Tuesday, December 07, 2010

Some varied footnotes to the preceding

- Donna Smith of National Nurses United put things in perspective. She noted that "123 people died today" and not one of those deaths had anything to do with WikiLeaks. They died "because they lacked enough money to buy healthcare services."

- A columnist at The Economist writes:
With or without WikiLeaks, the technology exists to allow whistleblowers to leak data and documents while maintaining anonymity. With or without WikiLeaks, the personel, technical know-how, and ideological will exists to enable anonymous leaking and to make this information available to the public. ...

The basic question is not whether we think Julian Assange is a terrorist or a hero. The basic question certainly is not whether we think exposing the chatter of the diplomatic corps helps or hinders their efforts, and whether this is a good or bad thing. To continue to focus on these questions is to miss the forest for the texture of the bark on a single elm. If we take the inevitability of future large leaks for granted, then I think the debate must eventually centre on the things that will determine the supply of leakers and leaks. Some of us wish to encourage in individuals the sense of justice which would embolden them to challenge the institutions that control our fate by bringing their secrets to light. Some of us wish to encourage in individuals ever greater fealty and submission to corporations and the state in order to protect the privileges and prerogatives of the powerful, lest their erosion threaten what David Brooks calls "the fragile community"—our current, comfortable dispensation.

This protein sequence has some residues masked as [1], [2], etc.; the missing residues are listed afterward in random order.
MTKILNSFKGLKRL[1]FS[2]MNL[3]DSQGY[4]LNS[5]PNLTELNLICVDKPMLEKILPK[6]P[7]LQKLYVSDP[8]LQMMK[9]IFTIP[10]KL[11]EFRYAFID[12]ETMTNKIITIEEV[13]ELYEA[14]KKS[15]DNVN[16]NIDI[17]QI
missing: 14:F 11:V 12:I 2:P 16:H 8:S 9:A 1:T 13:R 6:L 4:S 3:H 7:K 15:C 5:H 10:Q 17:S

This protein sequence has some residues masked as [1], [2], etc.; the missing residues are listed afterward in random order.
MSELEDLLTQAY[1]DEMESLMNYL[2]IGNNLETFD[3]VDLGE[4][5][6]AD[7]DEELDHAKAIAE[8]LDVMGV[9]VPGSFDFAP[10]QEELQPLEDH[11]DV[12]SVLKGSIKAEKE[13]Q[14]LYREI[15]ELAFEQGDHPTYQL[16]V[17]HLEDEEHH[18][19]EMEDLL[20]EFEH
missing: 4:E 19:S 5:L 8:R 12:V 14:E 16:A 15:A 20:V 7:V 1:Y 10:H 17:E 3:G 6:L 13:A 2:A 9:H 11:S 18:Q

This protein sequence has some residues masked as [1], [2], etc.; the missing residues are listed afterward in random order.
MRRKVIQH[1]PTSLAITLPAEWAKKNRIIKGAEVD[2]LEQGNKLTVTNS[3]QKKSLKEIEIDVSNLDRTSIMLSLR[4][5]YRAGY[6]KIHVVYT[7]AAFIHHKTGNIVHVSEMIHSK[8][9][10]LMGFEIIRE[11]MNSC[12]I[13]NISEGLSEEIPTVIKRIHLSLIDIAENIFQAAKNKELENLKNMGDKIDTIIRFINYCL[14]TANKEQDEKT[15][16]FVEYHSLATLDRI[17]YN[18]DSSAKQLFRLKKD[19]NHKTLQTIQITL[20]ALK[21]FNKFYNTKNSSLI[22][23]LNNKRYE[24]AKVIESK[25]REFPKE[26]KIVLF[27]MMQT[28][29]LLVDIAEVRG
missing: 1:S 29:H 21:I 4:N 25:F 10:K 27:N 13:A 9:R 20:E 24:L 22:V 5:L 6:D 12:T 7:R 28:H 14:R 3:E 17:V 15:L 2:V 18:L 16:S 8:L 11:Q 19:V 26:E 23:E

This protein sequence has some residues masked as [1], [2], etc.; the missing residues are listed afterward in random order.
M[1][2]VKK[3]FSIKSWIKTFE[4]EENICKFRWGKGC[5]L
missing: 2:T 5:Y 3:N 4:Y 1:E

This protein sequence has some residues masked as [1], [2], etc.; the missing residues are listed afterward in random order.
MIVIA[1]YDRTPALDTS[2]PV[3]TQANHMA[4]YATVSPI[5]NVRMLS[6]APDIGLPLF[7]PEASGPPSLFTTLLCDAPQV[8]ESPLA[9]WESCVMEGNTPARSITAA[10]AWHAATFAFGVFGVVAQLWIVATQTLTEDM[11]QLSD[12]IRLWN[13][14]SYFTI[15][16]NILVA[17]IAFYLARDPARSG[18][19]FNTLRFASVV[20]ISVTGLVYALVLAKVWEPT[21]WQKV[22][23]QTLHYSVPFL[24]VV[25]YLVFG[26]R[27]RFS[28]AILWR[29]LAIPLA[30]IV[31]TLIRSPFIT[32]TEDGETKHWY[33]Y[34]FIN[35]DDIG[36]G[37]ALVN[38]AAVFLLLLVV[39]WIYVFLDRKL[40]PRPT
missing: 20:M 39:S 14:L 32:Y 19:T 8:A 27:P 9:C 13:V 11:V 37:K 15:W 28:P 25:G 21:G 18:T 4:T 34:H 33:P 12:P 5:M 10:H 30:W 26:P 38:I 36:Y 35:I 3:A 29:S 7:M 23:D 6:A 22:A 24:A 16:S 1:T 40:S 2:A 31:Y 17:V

I know which side I'm on.

- The BBC has a nice summary of the issues various raised by the released cables, at least the first group, by country.

- On Monday, the BBC published an item saying that WiklLeaks had published a cable including a list of facilities that "the US describes as vital to its national security."
The list includes pipelines, communication and transport hubs.

Several UK sites are listed, including cable locations, satellite sites and BAE Systems plants.
I included this because I just found it amusing that the article included a helpful link to the text of the offending cable.

- The Guardian (UK) has been live blogging related news; it's worth checking for updates, assuming they keep it going and it wasn't just for the day of Assange's expected arrest. And BTW, can you honesty look at the photo of Assange on the Interpol poster and not see it as Bill Mahrer in a white wig?

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